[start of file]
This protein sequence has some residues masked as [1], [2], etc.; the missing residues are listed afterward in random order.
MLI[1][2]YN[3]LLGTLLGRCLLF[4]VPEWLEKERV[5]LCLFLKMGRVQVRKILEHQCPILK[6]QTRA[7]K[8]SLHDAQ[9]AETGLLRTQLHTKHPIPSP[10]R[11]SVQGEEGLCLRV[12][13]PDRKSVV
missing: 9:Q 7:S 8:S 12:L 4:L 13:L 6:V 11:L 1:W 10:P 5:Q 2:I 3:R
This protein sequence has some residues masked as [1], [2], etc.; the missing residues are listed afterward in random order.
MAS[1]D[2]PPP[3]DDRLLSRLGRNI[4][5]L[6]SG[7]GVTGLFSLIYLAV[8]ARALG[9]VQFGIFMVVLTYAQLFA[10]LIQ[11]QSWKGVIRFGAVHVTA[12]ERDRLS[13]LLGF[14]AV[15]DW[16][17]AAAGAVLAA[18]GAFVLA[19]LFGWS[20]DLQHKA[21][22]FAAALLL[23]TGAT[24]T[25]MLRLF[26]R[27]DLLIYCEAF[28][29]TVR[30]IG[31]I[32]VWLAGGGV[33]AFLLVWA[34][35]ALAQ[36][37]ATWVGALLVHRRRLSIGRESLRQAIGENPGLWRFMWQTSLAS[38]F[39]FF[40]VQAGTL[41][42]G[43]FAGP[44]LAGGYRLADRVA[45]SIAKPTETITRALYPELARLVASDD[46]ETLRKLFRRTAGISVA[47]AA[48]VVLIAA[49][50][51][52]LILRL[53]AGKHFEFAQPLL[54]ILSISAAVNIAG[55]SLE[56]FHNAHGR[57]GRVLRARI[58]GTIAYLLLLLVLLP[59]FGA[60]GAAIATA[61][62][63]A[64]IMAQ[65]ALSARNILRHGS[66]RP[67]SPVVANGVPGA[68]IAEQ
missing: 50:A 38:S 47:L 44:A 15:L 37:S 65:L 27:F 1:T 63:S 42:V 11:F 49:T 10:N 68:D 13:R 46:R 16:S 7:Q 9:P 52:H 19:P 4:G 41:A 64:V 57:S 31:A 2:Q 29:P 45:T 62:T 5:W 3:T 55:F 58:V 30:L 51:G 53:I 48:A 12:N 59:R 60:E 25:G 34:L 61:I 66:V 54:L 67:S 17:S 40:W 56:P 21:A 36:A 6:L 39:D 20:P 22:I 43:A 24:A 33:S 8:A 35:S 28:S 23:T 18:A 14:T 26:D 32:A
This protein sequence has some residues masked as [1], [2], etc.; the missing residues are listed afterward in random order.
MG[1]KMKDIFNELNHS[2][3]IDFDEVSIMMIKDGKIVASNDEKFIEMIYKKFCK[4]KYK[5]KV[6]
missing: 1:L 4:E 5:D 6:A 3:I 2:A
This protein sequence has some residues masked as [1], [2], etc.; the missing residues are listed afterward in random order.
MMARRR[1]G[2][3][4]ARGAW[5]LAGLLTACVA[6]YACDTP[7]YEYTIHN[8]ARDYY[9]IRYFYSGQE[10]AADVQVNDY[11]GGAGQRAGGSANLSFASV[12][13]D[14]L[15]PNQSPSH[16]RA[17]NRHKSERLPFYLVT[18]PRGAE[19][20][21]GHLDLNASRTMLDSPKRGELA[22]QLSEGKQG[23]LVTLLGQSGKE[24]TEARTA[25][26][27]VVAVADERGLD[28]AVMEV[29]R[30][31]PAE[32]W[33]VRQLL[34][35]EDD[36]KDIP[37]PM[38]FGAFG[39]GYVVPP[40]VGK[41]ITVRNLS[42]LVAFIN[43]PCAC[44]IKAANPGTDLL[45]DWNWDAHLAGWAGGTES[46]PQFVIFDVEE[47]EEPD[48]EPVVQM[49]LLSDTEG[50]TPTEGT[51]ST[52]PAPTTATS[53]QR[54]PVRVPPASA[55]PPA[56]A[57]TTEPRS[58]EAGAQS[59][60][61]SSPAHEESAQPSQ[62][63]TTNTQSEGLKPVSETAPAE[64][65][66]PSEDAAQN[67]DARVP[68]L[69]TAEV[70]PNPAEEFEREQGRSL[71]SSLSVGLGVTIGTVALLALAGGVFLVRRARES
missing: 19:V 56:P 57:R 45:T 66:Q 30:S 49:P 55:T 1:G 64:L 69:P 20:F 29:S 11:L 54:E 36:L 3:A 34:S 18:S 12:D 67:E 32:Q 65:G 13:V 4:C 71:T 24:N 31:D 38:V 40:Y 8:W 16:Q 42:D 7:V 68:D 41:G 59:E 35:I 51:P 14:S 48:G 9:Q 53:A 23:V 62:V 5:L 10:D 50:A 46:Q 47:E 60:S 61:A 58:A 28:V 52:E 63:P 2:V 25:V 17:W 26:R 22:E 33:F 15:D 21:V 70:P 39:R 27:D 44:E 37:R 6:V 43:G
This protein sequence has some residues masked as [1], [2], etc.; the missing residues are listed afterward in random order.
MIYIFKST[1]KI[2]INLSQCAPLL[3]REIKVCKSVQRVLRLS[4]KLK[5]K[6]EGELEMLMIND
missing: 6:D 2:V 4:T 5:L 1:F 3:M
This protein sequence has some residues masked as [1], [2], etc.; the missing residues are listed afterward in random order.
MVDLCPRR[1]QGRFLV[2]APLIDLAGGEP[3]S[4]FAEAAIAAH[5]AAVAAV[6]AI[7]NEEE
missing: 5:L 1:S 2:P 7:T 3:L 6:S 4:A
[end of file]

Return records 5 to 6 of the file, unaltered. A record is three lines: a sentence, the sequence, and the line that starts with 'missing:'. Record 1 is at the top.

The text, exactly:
This protein sequence has some residues masked as [1], [2], etc.; the missing residues are listed afterward in random order.
MIYIFKST[1]KI[2]INLSQCAPLL[3]REIKVCKSVQRVLRLS[4]KLK[5]K[6]EGELEMLMIND
missing: 6:D 2:V 4:T 5:L 1:F 3:M
This protein sequence has some residues masked as [1], [2], etc.; the missing residues are listed afterward in random order.
MVDLCPRR[1]QGRFLV[2]APLIDLAGGEP[3]S[4]FAEAAIAAH[5]AAVAAV[6]AI[7]NEEE
missing: 5:L 1:S 2:P 7:T 3:L 6:S 4:A